Chemistry

  1. Growing Sugar Monster

    Growing Sugar Monster

    Grow an amazing sugar monster from common kitchen ingredients! 

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  2. Crystal Christmas Ornaments

    Crystal Christmas Ornaments

    Grow your own pretty crystal ornaments to hang with a solution of Borax.

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  3. Hatch a Dinosaur out of an Ice Egg!

    Hatch a Dinosaur out of an Ice Egg!

    This activity is perfect for keeping young dinosaur enthusiasts cool on a hot day.

     

    You Need:

    Some small dinosaur figurines (or other animals that hatch out of eggs, such as lizards or birds)

    Some round balloons (not water balloons)

    Scissors

    Some toy tools, or other safe objects for breaking or melting ice

     

    What To Do:

    Stretch a balloon carefully around the figurine, taking extra care not to puncture it with any spikes or claws. (Water balloons are too thin and can break at this point).

    Place the opening of the balloon over the end of a tap. Turn the tap on gently and fill the balloon with enough water to surround the figurine.

    Seal the balloon and place it gently in the freezer overnight.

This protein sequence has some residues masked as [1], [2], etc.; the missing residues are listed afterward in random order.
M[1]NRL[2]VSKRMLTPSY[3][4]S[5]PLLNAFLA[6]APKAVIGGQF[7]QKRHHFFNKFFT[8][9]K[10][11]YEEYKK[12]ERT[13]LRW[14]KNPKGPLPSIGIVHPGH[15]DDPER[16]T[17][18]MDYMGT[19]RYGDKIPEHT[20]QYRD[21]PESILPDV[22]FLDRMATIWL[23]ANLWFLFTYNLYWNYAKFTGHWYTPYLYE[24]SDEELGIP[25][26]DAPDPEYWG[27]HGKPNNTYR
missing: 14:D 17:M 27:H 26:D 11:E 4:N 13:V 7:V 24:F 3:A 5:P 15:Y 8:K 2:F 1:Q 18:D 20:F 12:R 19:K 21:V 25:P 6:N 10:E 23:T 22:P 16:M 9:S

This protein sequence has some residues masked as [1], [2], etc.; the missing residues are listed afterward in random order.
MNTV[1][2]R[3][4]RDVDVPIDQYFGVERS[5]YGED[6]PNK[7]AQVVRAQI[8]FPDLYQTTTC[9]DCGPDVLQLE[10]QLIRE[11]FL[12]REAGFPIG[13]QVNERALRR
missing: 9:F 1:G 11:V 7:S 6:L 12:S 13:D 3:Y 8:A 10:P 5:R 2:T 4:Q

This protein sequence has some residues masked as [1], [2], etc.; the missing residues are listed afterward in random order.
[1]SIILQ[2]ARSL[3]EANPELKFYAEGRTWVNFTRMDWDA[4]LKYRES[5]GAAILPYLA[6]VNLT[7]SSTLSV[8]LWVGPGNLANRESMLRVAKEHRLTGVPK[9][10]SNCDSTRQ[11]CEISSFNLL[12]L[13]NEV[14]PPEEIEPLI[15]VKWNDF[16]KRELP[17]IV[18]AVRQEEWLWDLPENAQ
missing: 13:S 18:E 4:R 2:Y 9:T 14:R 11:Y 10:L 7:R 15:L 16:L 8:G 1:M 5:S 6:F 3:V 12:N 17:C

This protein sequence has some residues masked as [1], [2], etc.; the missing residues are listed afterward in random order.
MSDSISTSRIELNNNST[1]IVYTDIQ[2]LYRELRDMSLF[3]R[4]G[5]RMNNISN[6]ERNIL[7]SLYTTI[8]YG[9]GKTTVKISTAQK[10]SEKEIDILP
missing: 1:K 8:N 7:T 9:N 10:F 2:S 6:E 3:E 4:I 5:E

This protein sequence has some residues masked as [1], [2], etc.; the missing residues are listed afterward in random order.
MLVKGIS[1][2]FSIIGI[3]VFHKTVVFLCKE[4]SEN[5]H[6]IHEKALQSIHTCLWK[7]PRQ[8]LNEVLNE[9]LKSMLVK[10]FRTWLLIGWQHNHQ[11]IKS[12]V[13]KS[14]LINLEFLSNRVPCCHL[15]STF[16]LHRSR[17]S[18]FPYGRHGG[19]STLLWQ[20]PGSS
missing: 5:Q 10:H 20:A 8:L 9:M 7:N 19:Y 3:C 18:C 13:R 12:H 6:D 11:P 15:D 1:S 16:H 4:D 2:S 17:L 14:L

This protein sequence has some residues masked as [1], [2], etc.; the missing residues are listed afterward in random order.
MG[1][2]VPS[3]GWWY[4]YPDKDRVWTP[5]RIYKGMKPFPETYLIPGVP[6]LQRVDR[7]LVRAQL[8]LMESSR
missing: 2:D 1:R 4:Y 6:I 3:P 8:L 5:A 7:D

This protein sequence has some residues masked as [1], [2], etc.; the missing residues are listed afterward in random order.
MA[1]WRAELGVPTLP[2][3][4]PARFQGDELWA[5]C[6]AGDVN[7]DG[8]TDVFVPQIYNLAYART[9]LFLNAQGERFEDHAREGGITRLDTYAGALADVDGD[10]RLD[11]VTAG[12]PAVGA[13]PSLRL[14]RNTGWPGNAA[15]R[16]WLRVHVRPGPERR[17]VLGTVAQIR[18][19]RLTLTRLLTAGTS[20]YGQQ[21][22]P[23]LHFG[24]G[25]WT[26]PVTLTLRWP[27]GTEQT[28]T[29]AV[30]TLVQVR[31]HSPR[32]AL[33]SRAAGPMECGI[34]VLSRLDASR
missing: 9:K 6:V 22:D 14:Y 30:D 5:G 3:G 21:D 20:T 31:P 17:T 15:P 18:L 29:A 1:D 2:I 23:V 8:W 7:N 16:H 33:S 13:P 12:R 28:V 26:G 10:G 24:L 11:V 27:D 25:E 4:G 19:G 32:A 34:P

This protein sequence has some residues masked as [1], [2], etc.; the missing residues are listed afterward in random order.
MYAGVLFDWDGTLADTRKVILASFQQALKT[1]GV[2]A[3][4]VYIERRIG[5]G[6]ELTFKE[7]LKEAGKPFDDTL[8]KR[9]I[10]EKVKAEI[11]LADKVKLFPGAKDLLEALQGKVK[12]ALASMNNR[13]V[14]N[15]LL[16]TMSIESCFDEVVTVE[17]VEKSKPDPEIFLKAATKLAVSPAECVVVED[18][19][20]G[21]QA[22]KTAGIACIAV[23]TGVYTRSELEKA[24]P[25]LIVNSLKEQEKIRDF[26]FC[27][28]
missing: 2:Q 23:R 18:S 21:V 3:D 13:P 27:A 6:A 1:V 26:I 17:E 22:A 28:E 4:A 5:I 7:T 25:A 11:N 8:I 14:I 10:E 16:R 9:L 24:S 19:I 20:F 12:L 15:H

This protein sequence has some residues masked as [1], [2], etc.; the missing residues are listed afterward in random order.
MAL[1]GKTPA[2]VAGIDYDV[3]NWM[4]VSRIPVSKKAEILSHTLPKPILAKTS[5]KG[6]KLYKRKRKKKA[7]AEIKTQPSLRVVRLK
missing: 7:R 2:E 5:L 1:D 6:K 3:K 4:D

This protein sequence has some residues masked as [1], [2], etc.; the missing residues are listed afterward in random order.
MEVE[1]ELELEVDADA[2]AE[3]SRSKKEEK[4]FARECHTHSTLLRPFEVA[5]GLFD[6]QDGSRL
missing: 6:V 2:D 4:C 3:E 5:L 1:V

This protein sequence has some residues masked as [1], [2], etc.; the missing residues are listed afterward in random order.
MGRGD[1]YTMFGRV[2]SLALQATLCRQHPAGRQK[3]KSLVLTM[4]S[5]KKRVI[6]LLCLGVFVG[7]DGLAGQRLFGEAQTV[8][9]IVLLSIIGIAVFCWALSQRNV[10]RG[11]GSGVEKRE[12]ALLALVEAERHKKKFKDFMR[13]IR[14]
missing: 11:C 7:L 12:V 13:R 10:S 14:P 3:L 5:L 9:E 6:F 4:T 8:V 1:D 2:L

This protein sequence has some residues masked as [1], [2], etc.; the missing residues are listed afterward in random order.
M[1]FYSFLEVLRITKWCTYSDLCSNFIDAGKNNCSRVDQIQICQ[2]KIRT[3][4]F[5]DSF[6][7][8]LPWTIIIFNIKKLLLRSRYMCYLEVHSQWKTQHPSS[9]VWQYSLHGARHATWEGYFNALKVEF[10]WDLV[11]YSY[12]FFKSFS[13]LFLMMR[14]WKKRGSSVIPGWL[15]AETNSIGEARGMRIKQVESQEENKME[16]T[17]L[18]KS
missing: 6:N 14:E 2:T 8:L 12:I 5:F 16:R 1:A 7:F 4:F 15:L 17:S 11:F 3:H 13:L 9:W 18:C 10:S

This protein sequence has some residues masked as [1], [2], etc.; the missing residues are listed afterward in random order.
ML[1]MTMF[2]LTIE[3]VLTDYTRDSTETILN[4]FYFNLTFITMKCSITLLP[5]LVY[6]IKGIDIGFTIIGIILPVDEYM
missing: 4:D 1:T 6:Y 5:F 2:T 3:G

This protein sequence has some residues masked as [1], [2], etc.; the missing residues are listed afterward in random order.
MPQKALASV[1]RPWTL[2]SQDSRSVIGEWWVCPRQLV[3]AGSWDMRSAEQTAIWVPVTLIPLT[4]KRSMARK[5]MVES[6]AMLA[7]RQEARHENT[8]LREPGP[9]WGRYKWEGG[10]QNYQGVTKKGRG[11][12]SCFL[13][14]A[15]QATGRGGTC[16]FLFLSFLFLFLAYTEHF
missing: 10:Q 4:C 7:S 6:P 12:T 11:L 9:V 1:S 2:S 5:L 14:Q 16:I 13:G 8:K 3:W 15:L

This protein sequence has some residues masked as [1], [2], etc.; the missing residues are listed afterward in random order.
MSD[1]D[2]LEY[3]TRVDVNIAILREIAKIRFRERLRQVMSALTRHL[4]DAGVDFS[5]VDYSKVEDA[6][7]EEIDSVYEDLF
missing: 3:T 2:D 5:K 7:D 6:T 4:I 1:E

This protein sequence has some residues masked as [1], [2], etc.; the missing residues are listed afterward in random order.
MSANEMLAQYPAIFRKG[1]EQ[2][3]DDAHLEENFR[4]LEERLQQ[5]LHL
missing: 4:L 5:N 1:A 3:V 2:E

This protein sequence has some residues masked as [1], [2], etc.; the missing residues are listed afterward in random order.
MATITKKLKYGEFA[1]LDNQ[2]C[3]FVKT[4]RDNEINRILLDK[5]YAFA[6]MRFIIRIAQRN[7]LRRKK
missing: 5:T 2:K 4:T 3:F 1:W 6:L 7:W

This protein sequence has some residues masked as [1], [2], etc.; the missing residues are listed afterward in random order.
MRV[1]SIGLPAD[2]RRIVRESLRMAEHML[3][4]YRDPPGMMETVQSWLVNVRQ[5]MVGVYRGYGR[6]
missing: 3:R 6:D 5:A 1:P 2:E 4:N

When your ‘ice egg’ is completely frozen, use the scissors to remove the balloon.

    Place the egg in a tray with appropriate tools,  and invite your young dino-e

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  4. Use Chemistry to Hatch a Dinosaur Egg!

    Use Chemistry to Hatch a Dinosaur Egg!

    Got a dinosaur enthusiast at your place? Make a dinosaur egg they can hatch with a chemical reaction!

     

    You Need:

    A packet of Sodium Bicarbonate (baking soda, from the supermarket)

    Some food colouring

    Mixing Bowl

    Water

    Gloves

    Small dinosaur figurines (or other animals that hatch out of eggs, such as lizards or birds)

    Baking tray with a sheet of baking paper or foil to line it

    Vinegar in a small cup or bowl

    Pipette (eye dropper) or small spoon

     

    What To Do:

    Pour the sodium bicarbonate into the mixing bowl.  Put on the gloves, then add a little water and a few drops of food colouring. Mix with a spoon or your hands to form a mouldable paste, adding more water if necessary.

    Take a handful of the paste and mould it into a small bowl that you can place a figurine inside. Place more paste on top of the figurine and mould into an egg shape, ma

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  5. Candy Cane Chemistry

    Candy Cane Chemistry

    If you suck on a candy cane long enough, it will dissolve in your mouth. In this experiment you can observe the process up close, and also find out which liquid will dissolve a candy cane the fastest. It is easy to set up with household materials and substances (and a packet of candy canes), and a great opportunity for developing the science skills of hypothesising, observation, measurement, fair testing, comparison and analysis. It also a great way to use up your left over candy canes at Christmas!

    You Need

    • 6 candy canes, any plastic wrapping removed
    • 6 clear glasses or jars
    • A stopwatch
    • bar magnet
    • 6 different liquids such as cold water, hot water, salty water, water with food colouring, vinegar, oil, juice, milk etc.

    What To Do

    • Pour different liquids into each glass or jar, then label